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Committal hearing (non specified)

Assessment criteria

For legal aid to be granted for a committal hearing in the magistrates court in respect of charges for which the maximum penalty is 14 years or less and the applicant is not in prison the following tests must be satisfied:

For legal aid to be granted for a committal hearing in the magistrates court (excluding Brisbane and Ipswich) under guideline 4.2 – committals, in respect of charges for which the maximum penalty is 14 years or less, and the applicant is in prison the following test must be satisfied:

If the applicant has:

  • an existing grant of aid for other criminal law matters and the applicant is approved aid with the same law firm, the multiple grants of aid policy must be met.

Documentary requirements

Application received from client

Applicants seeking a grant of legal assistance should forward all of the following documents for assessment:

  • A completed and signed Legal Aid Queensland application form.
  • Proof of income and assets (refer to the means test).
  • A copy of the charge or charges such as a notice to appear, bench charge sheet or Queensland court brief (QP9) material.

Application received from preferred supplier or in-house practitioner

Practitioners seeking a grant of legal assistance should electronically submit an application for aid via the Grants Online system along with:

  • the appropriate committal checklist
  • the "request to represent co-accused submission form" and where the request is submitted from either Legal Aid Queensland or ATSILS a copy of the appropriate internal delegate approval (if applicable).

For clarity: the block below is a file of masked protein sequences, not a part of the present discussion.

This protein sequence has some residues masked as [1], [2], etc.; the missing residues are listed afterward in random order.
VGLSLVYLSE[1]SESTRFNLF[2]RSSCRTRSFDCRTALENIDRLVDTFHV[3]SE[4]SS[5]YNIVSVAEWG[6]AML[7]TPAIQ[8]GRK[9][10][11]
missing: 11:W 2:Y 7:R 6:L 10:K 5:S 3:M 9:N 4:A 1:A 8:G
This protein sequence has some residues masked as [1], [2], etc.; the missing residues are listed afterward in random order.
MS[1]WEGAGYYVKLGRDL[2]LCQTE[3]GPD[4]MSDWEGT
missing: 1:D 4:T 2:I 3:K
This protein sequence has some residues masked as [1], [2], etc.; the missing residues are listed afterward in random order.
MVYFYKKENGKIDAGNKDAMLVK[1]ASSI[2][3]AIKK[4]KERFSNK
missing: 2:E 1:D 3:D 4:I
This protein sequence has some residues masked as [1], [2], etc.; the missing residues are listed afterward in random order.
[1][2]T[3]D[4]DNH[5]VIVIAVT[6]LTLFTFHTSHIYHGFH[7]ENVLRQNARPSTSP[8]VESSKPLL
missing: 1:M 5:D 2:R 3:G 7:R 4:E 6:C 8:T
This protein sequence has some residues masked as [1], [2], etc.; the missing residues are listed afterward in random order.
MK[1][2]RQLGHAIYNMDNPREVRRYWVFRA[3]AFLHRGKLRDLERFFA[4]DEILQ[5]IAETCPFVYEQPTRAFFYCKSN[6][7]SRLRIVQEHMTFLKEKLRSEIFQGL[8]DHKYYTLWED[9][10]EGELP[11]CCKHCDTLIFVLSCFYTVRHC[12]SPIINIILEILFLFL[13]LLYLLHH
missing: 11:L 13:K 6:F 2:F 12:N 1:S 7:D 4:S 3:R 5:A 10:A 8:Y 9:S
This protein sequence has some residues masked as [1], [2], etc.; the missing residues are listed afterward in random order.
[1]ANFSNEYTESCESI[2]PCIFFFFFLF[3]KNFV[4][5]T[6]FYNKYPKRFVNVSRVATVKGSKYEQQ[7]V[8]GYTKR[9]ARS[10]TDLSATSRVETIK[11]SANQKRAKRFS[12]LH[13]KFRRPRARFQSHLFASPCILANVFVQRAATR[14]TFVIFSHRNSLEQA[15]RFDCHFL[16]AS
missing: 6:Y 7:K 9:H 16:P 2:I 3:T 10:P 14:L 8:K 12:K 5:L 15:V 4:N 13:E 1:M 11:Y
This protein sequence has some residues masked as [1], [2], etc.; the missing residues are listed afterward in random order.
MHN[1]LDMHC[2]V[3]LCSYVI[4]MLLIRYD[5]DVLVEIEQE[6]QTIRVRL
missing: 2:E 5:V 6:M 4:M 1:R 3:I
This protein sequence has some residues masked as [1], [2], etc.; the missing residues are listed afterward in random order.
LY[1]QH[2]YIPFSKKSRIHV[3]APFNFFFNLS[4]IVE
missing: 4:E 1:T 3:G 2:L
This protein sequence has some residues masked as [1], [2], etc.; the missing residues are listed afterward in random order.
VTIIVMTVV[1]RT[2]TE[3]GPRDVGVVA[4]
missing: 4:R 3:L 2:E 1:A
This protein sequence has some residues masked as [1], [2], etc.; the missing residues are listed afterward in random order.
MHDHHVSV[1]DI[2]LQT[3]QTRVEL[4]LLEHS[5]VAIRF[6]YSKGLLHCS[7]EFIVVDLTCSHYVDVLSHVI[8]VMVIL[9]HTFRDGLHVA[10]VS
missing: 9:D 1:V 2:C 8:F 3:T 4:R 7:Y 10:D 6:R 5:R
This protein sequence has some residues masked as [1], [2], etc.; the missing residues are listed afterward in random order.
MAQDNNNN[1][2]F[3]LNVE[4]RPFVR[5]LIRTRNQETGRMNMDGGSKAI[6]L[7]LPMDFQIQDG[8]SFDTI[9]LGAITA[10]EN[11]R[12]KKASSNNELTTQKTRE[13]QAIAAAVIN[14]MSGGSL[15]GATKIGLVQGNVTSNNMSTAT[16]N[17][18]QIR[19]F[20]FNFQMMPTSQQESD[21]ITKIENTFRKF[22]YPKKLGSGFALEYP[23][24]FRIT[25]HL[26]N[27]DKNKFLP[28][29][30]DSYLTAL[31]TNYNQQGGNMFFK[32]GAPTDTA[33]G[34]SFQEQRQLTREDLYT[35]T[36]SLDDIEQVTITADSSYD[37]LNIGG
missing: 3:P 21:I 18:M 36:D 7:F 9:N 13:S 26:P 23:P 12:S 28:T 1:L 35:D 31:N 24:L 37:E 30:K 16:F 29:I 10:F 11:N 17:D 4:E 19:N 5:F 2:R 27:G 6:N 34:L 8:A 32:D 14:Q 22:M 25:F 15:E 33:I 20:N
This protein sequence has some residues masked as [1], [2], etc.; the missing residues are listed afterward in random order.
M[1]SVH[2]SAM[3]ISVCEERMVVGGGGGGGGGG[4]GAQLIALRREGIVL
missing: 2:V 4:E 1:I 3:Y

• Proof of income and assets (refer to the means test).
  • Where the charges are an election matter, the practitioner must advise our office whether the matter is likely to proceed by way of committal.

The following documents are retained on the practitioner’s file:

Interpretation

If aid is requested for committal proceedings for matters which are likely to be subject to committal proceedings which do not fall into a merit test exempt category, evidence must be provided to show there is a strong likelihood that:

The defendant will be discharged

In certain circumstances, with appropriate cross-examination and/or submissions, it is possible for a Magistrate to dismiss a charge on the basis that there is insufficient evidence upon which a properly instructed jury could convict or in other words, there is no prima facie case established. This guideline may be met in a situation where it would appear that the cross-examination of prosecution witnesses would result in dismissal of the charge.

Additional disclosure may result in the charge being dealt with summarily